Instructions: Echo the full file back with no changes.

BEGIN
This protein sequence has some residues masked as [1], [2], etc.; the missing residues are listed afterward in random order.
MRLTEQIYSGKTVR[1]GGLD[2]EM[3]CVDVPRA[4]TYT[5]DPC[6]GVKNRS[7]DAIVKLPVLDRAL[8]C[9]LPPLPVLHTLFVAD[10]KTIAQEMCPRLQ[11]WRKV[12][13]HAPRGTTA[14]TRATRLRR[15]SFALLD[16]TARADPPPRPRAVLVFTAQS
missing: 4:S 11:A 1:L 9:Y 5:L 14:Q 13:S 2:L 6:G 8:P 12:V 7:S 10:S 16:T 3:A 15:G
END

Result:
This protein sequence has some residues masked as [1], [2], etc.; the missing residues are listed afterward in random order.
MRLTEQIYSGKTVR[1]GGLD[2]EM[3]CVDVPRA[4]TYT[5]DPC[6]GVKNRS[7]DAIVKLPVLDRAL[8]C[9]LPPLPVLHTLFVAD[10]KTIAQEMCPRLQ[11]WRKV[12][13]HAPRGTTA[14]TRATRLRR[15]SFALLD[16]TARADPPPRPRAVLVFTAQS
missing: 4:S 11:A 1:L 9:Y 5:L 14:Q 13:S 2:L 6:G 8:P 12:V 7:S 10:S 16:T 3:A 15:G